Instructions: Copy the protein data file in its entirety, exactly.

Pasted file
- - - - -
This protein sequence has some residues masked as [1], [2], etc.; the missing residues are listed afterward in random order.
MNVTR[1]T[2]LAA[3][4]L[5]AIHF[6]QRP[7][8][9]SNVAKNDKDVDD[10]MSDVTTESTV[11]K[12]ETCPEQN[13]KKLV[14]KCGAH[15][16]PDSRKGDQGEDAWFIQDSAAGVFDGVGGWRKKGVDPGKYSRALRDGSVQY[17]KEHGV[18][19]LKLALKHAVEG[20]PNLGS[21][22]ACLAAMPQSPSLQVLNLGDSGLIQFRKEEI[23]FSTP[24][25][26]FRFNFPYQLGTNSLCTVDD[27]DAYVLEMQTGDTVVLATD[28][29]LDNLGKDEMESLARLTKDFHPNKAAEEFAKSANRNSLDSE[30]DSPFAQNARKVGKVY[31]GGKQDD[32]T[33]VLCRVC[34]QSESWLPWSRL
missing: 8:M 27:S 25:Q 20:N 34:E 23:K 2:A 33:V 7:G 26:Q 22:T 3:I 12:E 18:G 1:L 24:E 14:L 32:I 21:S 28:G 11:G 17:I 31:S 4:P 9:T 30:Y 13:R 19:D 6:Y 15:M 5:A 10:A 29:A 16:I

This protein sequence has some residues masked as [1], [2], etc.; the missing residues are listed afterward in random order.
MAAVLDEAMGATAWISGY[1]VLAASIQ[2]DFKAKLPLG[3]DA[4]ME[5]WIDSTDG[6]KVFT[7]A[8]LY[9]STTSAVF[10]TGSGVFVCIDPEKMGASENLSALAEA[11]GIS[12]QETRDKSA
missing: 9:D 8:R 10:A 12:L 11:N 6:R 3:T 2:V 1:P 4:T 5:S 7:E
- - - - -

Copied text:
This protein sequence has some residues masked as [1], [2], etc.; the missing residues are listed afterward in random order.
MNVTR[1]T[2]LAA[3][4]L[5]AIHF[6]QRP[7][8][9]SNVAKNDKDVDD[10]MSDVTTESTV[11]K[12]ETCPEQN[13]KKLV[14]KCGAH[15][16]PDSRKGDQGEDAWFIQDSAAGVFDGVGGWRKKGVDPGKYSRALRDGSVQY[17]KEHGV[18][19]LKLALKHAVEG[20]PNLGS[21][22]ACLAAMPQSPSLQVLNLGDSGLIQFRKEEI[23]FSTP[24][25][26]FRFNFPYQLGTNSLCTVDD[27]DAYVLEMQTGDTVVLATD[28][29]LDNLGKDEMESLARLTKDFHPNKAAEEFAKSANRNSLDSE[30]DSPFAQNARKVGKVY[31]GGKQDD[32]T[33]VLCRVC[34]QSESWLPWSRL
missing: 8:M 27:S 25:Q 20:N 34:E 23:K 2:A 33:V 7:G 26:Q 22:T 3:I 12:E 18:G 1:L 24:E 14:L 32:I 21:S 28:G 11:G 17:I 31:S 4:P 9:T 30:Y 13:R 19:D 6:Y 15:M 5:A 10:A 29:A 16:I

This protein sequence has some residues masked as [1], [2], etc.; the missing residues are listed afterward in random order.
MAAVLDEAMGATAWISGY[1]VLAASIQ[2]DFKAKLPLG[3]DA[4]ME[5]WIDSTDG[6]KVFT[7]A[8]LY[9]STTSAVF[10]TGSGVFVCIDPEKMGASENLSALAEA[11]GIS[12]QETRDKSA
missing: 9:D 8:R 10:A 12:L 11:N 6:R 3:T 2:V 1:P 4:T 5:S 7:E